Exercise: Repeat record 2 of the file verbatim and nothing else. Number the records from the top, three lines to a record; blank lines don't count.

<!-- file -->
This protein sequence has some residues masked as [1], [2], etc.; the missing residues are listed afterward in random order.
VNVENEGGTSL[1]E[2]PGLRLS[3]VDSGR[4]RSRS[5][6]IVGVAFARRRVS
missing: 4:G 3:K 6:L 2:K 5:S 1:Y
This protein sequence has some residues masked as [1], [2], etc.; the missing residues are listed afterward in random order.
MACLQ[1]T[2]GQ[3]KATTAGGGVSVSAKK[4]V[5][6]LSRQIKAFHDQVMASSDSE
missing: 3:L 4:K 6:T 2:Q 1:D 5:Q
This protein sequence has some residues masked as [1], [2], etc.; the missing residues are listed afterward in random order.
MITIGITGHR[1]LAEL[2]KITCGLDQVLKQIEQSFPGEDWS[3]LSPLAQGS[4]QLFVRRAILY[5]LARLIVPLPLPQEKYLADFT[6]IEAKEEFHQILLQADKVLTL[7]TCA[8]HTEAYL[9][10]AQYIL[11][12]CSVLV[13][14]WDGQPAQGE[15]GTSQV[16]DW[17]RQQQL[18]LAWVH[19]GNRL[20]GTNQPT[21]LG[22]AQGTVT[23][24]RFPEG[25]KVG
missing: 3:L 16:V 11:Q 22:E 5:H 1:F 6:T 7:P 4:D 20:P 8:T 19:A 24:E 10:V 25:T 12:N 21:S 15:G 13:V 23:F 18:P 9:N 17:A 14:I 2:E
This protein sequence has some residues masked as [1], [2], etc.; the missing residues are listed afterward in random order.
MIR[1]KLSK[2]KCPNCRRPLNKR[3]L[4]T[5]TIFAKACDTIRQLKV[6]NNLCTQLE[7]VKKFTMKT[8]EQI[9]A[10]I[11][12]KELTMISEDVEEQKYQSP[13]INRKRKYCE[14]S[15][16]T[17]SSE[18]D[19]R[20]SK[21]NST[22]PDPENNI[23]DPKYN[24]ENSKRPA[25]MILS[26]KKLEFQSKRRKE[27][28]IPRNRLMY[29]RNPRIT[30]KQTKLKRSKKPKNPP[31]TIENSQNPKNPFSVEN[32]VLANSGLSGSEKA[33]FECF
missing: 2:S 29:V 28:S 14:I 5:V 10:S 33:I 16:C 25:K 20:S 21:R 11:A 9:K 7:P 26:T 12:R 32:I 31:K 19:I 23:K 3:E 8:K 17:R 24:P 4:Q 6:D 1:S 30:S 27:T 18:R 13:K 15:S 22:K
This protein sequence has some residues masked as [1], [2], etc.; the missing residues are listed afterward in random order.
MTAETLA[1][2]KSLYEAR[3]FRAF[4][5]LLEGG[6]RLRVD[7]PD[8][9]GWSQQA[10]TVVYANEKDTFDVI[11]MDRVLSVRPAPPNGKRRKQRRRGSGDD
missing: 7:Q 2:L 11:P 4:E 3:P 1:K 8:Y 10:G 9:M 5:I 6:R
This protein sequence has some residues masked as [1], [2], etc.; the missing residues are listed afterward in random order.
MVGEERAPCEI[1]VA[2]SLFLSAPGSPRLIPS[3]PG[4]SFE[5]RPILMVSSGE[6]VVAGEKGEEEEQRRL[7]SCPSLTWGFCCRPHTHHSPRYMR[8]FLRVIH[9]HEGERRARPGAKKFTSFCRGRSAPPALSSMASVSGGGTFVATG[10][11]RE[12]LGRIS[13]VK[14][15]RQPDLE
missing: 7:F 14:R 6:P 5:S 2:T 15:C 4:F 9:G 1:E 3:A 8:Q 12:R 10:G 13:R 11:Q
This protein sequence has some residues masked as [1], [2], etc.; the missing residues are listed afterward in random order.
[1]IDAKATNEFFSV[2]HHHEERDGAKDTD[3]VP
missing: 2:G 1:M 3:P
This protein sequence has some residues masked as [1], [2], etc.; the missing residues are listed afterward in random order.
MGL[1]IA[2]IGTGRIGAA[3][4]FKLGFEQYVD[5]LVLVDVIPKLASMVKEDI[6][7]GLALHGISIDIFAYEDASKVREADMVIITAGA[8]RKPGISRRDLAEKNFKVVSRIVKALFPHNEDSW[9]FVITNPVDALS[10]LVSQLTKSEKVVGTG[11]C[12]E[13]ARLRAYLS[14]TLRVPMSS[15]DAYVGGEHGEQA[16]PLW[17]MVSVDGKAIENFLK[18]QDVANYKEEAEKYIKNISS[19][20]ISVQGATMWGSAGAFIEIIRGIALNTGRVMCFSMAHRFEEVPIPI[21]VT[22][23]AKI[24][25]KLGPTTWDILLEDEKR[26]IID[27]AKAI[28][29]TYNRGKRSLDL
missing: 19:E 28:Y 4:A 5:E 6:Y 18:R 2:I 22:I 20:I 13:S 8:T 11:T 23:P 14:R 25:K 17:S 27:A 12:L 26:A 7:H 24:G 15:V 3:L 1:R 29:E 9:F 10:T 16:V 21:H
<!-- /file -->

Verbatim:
This protein sequence has some residues masked as [1], [2], etc.; the missing residues are listed afterward in random order.
MACLQ[1]T[2]GQ[3]KATTAGGGVSVSAKK[4]V[5][6]LSRQIKAFHDQVMASSDSE
missing: 3:L 4:K 6:T 2:Q 1:D 5:Q